The Weber Group, Gerrard Hoeschler and River Architects are among nine developers that have expressed interest in working with the city of La Crosse to develop Riverside North.
The city’s Redevelopment Authority requested expressions of interest, or RFEI, this spring to start a dialogue with companies and individuals interested in helping the city bring its vision for the 65-acre parcel just north of downtown La Crosse to life. It received nine letters from developers, which included some interested in acting as a master developer and others hoping to add housing or commercial space to the area.
Committee chairman Edward Prztarski was pleased to see the variety of interest, from small and large, local and outside developers, which he said would be “critical” to the project’s success.
“It was nice to see the perspective that we have not only local people but others,” Prztarski said.
City planner Jason Gilman will begin to meet face-to-face with developers in the next two months to learn more about their specific interests, levels of investment and whether any hope to serve as a master developer.
“We’re starting with that early dialogue to find out what the market can sustain and what the market is and what they’d expect to see from the city,” Gilman said.
As the project moves forward, Gilman will ask developers to come before the group to interview; however, he said the panel likely won’t pick a single developer to tackle the whole project.
“My guess is that as this process unfolds, we are going to find that there is going to be some synergy between the different groups, so it won’t be that we pick one and everybody else loses,” Gilman said. “It probably won’t be that type of a proposition.”
Among those interested is The Weber Group, which is responsible for the Riverside Center projects, Charmant Hotel and the Belle Square development currently under construction on the former La Crosse County Lot C property. According to a letter to the city’s planning department, the group’s vice president, Nick Weber, is interested in working with Kubala Washatko Architects Inc. to create a mixed-use urban development plan to expand upon a master site plan created during a weeklong public planning exercise two years ago.
The charrette in May 2014 left the city with a detailed vision for the property between Copeland Avenue and the Mississippi River, which is one of the last significant parcels of land available for development within the city; however, the $2.4 million price tag for soil fill to bring the 35-acres available for development out of flood plain has stalled the project.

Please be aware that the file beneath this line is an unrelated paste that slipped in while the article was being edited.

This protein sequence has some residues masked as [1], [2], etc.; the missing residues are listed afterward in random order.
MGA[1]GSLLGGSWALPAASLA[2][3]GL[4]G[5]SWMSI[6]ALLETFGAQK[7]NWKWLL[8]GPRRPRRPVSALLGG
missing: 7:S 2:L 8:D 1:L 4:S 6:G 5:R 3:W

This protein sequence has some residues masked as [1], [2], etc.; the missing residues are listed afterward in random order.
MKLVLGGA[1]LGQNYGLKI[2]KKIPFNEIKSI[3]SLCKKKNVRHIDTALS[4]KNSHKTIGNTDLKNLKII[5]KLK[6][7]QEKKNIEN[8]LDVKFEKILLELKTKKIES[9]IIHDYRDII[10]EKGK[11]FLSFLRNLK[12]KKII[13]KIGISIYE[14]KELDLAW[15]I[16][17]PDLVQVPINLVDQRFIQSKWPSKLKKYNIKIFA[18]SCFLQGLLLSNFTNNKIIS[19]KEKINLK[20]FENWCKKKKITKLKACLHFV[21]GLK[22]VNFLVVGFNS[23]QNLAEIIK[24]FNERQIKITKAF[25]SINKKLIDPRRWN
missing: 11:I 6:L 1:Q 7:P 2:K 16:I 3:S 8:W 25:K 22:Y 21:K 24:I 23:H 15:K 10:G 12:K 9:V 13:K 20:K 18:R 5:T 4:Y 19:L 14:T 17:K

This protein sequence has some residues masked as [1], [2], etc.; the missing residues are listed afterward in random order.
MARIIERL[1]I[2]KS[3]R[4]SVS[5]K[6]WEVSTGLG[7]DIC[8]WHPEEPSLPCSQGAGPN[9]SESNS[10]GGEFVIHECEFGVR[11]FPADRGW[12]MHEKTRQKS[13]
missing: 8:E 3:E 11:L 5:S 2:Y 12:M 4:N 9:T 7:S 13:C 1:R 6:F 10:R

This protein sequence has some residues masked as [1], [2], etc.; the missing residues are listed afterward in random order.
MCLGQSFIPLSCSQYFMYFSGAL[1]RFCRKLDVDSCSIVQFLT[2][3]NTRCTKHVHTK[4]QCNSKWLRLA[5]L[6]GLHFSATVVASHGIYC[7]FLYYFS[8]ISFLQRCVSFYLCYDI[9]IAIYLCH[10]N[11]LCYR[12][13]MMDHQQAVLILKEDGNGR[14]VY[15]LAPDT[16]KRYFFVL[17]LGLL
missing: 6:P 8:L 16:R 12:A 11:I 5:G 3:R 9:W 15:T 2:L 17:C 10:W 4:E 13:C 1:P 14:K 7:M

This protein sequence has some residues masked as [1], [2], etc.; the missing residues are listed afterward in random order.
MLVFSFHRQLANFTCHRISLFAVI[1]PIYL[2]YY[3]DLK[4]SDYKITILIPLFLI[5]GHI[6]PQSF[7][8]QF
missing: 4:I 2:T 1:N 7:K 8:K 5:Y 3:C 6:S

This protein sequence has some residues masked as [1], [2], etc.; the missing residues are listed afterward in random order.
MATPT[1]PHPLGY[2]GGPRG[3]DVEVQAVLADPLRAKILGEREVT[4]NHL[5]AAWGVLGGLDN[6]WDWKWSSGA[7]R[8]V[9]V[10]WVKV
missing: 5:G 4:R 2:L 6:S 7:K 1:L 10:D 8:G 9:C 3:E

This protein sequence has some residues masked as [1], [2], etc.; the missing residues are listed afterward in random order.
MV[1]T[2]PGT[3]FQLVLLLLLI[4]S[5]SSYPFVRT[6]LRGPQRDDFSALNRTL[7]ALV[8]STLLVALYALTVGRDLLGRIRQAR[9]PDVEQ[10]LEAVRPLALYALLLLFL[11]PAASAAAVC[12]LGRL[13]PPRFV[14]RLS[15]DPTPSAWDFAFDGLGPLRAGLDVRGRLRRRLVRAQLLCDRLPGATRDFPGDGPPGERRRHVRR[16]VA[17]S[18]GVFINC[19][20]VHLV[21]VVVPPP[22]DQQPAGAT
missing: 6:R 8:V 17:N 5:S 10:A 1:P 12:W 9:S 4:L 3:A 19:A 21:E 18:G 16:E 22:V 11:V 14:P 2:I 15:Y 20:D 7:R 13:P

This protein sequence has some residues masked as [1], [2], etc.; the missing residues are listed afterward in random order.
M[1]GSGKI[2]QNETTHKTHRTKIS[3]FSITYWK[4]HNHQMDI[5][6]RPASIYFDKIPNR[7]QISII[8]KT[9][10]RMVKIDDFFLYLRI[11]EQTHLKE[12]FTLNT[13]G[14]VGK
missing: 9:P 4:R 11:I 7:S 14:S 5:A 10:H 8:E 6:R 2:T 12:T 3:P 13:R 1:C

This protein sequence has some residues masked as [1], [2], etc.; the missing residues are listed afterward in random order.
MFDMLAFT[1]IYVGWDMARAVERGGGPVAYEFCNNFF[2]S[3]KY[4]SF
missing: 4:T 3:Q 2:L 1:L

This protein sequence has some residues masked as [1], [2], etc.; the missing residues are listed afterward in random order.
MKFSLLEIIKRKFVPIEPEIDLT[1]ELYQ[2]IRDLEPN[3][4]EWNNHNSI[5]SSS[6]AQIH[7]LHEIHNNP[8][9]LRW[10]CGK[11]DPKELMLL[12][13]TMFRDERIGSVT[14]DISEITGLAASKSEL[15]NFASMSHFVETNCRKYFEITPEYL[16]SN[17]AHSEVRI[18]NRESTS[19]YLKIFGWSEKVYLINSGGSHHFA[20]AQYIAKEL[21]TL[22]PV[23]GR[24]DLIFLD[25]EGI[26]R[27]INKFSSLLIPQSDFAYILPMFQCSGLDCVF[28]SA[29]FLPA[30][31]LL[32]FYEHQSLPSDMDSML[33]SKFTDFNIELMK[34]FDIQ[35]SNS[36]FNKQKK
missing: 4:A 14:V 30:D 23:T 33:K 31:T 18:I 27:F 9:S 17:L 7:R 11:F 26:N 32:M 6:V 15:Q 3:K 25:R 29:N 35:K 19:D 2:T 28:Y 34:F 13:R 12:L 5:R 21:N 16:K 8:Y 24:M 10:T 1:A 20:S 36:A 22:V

Rick Staff of Gerrard Hoeschler and Shelter Development was also among those who expressed interest, writing that he would explore options to build upon the master plan and incorporate a concert hall and gallery in the northwest corner of the space. Staff’s letter to the city also indicated he has plans to explore opportunities to collaborate with University of Wisconsin-La Crosse’s River Studies Center, which would allow students to study the three rivers — Mississippi, Black and La Crosse — that flow through the area.
River Architects is interested in a comparatively smaller project, potentially taking on the design and development of a new corporate headquarters for Authenticom, the downtown La Crosse business that employs more than 120 people.
Others who expressed interest include Joe Van Aelstyn, Americon-Three Amigos Development, Nicolai Development, Wired Properties, MSP Cos. and Rosewood Development of Holmen.
“I think we’ll have more interest trickling in as we move forward,” Gilman said.
According to Gilman, any city investment will likely be funded through a reverse tax increment financing deal, where developers would commit to doing the first phase of the project, then the tax base, or increment, created by the first phase would pay for the infrastructure needed.